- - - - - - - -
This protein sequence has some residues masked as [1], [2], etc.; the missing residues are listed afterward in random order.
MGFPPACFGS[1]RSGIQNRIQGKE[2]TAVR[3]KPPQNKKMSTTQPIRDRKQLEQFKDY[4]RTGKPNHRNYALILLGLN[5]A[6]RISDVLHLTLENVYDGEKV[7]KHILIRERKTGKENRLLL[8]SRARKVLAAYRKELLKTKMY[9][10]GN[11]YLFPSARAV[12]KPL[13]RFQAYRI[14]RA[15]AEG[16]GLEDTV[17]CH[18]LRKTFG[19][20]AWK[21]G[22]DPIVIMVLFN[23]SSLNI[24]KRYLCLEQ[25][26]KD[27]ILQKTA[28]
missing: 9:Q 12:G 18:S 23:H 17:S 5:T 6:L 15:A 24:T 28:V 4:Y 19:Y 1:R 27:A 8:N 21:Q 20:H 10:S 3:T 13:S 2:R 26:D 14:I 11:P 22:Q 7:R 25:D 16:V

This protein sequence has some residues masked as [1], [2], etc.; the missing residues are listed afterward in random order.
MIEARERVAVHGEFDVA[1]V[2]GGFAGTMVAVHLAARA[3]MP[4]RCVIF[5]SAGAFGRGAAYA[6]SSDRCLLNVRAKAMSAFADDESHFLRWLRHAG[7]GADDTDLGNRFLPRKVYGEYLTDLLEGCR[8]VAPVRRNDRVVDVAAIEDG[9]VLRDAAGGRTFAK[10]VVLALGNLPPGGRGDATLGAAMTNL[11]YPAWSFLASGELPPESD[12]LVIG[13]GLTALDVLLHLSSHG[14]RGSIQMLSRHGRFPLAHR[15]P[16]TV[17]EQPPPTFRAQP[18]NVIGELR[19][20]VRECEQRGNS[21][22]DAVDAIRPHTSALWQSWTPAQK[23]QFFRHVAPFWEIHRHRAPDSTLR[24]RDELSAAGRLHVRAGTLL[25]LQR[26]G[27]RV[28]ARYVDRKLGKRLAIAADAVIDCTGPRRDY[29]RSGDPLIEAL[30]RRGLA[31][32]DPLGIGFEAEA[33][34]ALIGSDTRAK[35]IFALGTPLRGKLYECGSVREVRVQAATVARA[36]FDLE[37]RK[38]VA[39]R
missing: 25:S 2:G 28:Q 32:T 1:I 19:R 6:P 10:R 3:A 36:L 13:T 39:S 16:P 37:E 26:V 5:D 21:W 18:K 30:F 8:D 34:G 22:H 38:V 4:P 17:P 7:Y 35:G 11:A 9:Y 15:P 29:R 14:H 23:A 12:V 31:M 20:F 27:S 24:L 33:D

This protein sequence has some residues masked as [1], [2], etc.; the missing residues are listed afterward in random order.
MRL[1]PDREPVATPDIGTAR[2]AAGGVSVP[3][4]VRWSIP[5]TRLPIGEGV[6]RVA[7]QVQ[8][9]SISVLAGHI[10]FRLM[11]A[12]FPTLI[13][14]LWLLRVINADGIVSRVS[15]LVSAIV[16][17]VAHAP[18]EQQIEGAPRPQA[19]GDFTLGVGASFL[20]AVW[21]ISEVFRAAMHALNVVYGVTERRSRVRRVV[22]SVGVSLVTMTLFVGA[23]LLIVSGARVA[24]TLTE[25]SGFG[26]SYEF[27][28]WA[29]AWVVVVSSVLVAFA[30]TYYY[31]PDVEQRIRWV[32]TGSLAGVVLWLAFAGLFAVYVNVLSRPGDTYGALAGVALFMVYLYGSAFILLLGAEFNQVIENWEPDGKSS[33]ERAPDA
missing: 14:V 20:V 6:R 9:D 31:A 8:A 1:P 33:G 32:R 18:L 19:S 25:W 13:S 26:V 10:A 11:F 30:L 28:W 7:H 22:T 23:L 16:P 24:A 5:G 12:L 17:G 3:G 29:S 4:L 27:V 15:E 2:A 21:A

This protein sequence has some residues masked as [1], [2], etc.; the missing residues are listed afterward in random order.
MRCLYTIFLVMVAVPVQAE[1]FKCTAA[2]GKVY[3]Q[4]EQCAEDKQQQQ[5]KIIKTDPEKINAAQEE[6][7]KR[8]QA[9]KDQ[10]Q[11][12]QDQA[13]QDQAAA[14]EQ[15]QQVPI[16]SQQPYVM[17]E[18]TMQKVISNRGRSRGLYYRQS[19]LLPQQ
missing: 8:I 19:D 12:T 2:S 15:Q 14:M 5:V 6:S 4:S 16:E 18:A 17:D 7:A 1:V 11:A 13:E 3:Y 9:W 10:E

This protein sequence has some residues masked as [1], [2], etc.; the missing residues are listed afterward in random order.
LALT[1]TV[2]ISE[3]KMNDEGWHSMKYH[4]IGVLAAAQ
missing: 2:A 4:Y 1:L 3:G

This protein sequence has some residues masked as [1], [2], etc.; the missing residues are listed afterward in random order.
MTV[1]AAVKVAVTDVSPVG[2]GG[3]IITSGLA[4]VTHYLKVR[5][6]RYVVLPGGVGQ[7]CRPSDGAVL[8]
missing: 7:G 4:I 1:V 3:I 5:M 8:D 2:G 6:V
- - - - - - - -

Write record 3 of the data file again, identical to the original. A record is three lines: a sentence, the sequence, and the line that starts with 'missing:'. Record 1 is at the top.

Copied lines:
This protein sequence has some residues masked as [1], [2], etc.; the missing residues are listed afterward in random order.
MRL[1]PDREPVATPDIGTAR[2]AAGGVSVP[3][4]VRWSIP[5]TRLPIGEGV[6]RVA[7]QVQ[8][9]SISVLAGHI[10]FRLM[11]A[12]FPTLI[13][14]LWLLRVINADGIVSRVS[15]LVSAIV[16][17]VAHAP[18]EQQIEGAPRPQA[19]GDFTLGVGASFL[20]AVW[21]ISEVFRAAMHALNVVYGVTERRSRVRRVV[22]SVGVSLVTMTLFVGA[23]LLIVSGARVA[24]TLTE[25]SGFG[26]SYEF[27][28]WA[29]AWVVVVSSVLVAFA[30]TYYY[31]PDVEQRIRWV[32]TGSLAGVVLWLAFAGLFAVYVNVLSRPGDTYGALAGVALFMVYLYGSAFILLLGAEFNQVIENWEPDGKSS[33]ERAPDA
missing: 14:V 20:V 6:R 9:D 31:A 8:A 1:P 33:G 32:R 18:L 19:S 25:W 13:S 26:V 10:A 11:F 30:L 28:W 7:H 22:T 23:L 16:P 24:A 5:G 12:L 17:G 3:G 29:S 4:L 27:V 15:E 2:A 21:A